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Garcia Won’t Run for Mayor, More Hotel Workers Settle Strike, Treasure Island to Close – Third Coast Today 10-01-18

More Chicago Hotel Workers Ratify New Contracts

More striking Chicago hotel employees headed back to work over the weekend as workers at four more hotels ratified a new contract on Saturday.

The Palmer House Hilton, the Drake Hotel, the Hilton Chicago and DoubleTree Chicago Magnificent Mile settled contracts with UNITE Here, bringing the total number of hotels up to 15 that have ratified new contracts with striking workers. Workers at 26 hotels in Chicago went on strike almost one month ago demanding year-round healthcare benefits.

Striking Chicago hotel workers picket outside the JW Marriott Hotel in the Loop. Photo by Aaron Cynic.

With the latest settlements some 3,500 hotel workers will now receive wintertime healthcare benefits, should they be laid off for the season.

Workers at 10 other Chicago area hotels remain on strike, with the largest holdouts being the Hyatt Regency at McCormick Place and on Wacker Drive. Hundreds of workers and their supporters rallied outside the Wacker Drive location Monday afternoon.

“We will be here on strike at Hyatt Chicago for as long as it takes,” said Demetrius Jackson, a convention services worker, at the rally according to a tweet from UNITE Here. “I’m proud to have the support of thousands of hotel workers across the city.”

“Hilton, Marriott, and 6 other hotels have reached new agreements and brought the strikes to an end. Now it’s Hyatt’s turn,” said Karen Kent, President of UNITE HERE Local 1, in a statement emailed to the press.

Garcia Won’t Run for Mayor

Cook County Commissioner Jesus “Chuy” Garcia will not enter the Chicago mayor’s race. Sources close to Garcia told the Sun-Times that the commissioner and former 2015 mayoral candidate gathered his cabinet together and told them he wouldn’t be running.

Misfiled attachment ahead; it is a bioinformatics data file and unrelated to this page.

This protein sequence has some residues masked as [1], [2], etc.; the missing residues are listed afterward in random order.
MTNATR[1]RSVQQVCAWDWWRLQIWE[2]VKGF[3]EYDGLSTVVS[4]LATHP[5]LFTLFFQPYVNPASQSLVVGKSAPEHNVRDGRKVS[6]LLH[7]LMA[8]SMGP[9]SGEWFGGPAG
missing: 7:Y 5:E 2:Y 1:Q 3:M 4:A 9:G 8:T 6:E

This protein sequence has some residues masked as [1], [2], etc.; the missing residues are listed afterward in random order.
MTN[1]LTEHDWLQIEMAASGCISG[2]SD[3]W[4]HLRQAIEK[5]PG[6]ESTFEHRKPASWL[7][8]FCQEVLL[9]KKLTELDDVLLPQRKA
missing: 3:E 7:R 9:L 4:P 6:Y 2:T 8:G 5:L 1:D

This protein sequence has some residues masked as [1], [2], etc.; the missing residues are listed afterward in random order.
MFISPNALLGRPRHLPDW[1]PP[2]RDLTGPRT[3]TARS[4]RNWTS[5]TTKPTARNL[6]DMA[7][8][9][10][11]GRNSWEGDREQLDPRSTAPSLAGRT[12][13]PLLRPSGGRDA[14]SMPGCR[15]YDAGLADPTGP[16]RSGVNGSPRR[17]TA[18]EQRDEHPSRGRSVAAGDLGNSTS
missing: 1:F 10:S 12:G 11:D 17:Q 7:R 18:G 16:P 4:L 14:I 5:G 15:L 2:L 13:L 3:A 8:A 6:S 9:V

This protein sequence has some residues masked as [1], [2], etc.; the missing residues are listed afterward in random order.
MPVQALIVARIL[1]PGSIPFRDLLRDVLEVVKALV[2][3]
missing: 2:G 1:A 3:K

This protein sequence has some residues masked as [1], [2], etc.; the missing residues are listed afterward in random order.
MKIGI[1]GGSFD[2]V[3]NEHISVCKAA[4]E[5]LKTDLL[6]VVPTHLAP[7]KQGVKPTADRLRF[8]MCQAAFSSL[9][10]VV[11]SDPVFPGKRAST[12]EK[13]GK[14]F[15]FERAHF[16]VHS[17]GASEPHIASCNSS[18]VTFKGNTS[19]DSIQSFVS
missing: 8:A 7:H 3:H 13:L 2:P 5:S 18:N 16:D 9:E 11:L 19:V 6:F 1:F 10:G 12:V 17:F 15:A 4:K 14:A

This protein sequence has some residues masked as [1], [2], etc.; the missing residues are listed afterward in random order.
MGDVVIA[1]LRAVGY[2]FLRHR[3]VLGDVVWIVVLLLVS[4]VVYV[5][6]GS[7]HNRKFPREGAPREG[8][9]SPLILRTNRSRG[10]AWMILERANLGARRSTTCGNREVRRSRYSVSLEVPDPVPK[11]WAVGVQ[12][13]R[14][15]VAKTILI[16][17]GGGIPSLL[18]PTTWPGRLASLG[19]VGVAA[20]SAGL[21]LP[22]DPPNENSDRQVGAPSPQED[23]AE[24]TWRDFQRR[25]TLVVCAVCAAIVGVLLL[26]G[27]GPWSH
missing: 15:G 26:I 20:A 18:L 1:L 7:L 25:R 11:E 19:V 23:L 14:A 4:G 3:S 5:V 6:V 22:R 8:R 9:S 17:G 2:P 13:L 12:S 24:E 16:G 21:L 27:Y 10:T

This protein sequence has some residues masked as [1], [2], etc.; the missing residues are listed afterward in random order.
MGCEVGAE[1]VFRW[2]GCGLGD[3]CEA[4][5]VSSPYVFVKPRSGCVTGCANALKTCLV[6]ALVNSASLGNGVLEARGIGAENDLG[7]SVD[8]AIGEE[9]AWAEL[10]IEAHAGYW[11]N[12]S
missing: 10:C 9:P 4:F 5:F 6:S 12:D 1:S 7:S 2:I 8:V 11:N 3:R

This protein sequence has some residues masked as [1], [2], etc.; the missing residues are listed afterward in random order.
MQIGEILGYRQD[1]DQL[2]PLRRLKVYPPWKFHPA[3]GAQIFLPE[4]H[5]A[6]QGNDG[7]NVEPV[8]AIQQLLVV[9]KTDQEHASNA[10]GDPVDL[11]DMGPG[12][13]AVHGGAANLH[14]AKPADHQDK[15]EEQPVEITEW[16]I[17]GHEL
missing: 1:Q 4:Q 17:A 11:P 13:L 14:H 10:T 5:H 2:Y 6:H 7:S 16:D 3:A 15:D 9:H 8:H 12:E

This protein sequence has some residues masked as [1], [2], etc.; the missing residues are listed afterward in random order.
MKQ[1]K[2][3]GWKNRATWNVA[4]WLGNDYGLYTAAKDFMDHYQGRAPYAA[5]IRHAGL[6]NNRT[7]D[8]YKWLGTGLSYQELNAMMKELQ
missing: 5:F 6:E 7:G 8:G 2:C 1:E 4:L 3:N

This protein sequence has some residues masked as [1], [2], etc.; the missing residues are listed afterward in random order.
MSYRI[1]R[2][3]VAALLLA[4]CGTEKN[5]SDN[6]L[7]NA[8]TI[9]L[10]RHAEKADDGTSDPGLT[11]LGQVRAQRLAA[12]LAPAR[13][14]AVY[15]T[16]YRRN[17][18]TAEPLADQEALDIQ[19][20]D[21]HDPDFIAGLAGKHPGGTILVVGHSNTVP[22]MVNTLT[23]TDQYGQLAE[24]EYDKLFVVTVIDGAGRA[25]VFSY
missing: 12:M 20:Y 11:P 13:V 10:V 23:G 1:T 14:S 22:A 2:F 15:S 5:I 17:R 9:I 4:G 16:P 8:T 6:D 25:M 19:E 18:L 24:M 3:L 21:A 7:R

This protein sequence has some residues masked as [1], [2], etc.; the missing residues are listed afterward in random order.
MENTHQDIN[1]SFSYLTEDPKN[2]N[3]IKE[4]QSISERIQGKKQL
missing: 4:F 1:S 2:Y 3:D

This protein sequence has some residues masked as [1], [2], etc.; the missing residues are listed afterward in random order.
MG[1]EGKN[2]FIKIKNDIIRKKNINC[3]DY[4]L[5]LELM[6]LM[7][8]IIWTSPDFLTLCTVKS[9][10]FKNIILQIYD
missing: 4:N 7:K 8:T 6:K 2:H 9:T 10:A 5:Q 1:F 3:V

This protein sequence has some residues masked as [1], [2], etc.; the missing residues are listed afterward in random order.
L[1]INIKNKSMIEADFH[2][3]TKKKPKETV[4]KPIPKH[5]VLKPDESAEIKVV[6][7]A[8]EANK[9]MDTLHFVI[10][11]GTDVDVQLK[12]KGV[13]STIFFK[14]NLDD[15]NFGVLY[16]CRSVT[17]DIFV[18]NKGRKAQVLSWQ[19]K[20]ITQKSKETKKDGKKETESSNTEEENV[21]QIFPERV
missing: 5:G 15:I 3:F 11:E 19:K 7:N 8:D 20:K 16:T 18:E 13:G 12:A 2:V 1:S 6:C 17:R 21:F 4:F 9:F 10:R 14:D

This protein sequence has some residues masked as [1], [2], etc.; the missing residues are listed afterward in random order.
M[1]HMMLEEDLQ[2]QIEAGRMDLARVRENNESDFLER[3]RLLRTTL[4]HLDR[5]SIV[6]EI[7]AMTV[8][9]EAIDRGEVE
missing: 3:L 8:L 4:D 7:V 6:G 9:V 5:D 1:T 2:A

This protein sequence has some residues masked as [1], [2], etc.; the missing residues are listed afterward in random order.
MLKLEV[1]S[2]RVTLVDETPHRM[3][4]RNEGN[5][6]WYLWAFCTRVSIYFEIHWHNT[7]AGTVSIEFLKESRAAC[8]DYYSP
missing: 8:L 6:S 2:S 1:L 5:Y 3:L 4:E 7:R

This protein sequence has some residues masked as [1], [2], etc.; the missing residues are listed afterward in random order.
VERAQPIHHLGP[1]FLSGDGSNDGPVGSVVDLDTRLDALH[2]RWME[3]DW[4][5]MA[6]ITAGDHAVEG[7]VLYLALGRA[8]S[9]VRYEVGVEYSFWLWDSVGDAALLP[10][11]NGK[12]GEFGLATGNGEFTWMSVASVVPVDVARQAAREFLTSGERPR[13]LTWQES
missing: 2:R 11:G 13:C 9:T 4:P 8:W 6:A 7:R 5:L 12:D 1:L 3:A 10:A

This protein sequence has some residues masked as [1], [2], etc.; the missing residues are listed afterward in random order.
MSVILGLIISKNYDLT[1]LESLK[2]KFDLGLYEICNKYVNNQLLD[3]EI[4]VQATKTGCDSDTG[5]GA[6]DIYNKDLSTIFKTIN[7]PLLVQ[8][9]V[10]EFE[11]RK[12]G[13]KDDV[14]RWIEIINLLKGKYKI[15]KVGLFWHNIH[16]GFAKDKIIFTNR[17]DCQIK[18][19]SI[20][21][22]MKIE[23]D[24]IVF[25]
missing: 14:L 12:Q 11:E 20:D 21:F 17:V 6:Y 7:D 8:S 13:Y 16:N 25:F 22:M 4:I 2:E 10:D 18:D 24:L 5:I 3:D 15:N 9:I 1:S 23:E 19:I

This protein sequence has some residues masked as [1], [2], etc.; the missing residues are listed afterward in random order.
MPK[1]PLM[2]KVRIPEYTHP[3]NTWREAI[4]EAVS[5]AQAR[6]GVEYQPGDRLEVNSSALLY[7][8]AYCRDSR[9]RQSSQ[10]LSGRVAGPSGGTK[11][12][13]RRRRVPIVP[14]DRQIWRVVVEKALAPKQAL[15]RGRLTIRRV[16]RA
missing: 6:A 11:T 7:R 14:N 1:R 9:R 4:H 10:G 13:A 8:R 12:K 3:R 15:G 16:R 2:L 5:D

Retiring Congressman Luis Gutierrez began a “draft Chuy” campaign a few weeks ago to woo Garcia into stepping into the extremely crowded ring. But despite this, Garcia is said to have decided not to run, in part because of a potential lack of financial resources. Last election cycle the bulk of Garcia’s money came from unions that he was not sure would support him this time around.

Cook County Commissioner Jesus “Chuy” Garcia gives his concession speech in his runoff for mayor with Rahm Emanuel in 2015. Photo by Aaron Cynic.

“Without SEIU or CTU, where would his money have come from,” a source close to Garcia told the Sun-Times. “He would have been forced to forge a brown-white coalition with the business community. His old friends—the people who have been with him since the `70’s and `80’s — were not comfortable with that. They didn’t want to do that.”

Garcia is currently running to take Gutierrez’s seat in the U.S. House of Representatives. In a statement emailed to press on Monday afternoon, Garcia said he was “truly moved” by the “faith and confidence” people who wanted him to run for mayor displayed, but that he felt he could do more in Washington.

“I love this city. I love its complexity, its diversity, energy and its ever-changing issues and opportunities,” said Garcia. “It’s also a city in deep crisis with savage inequality and broken relationships between communities and police and of course continuing fiscal problems. But in the final analysis, I sincerely believe I can do more for my city now in Washington. This decision is not about ascendancy or political positioning; it is about integrity and what I feel I can do for my city in Congress.”

At least 16 candidates have formally announced or at least announced their intention to run for mayor of Chicago in 2019, with even more still weighing potential runs.

Treasure Island to Close All Stores

Treasure Island plans to close all of its stores by October 12. The family-owned Chicago grocery chain will shutter operations at all six locations, and most are already displaying “going out of business” signs.

“We have done everything we could to attempt to get the company on solid ground to try to operate for another 55 years,” CEO Maria Kamberos said, according to a note given to employees obtained by the Chicago Tribune. “Unfortunately, given the current industry conditions, it has been impossible for us to continue to operate without losing money.”

Treasure Island has been a Chicago institution since 1963, and employs hundreds in the Chicagoland area. Corporate employees who found out they were being laid off on Friday will not receive any kind of severance, payouts for paid time off, or other benefits.

One now former corporate employee told the Tribune they were “completely shell-shocked, floored and immensely hurt.”

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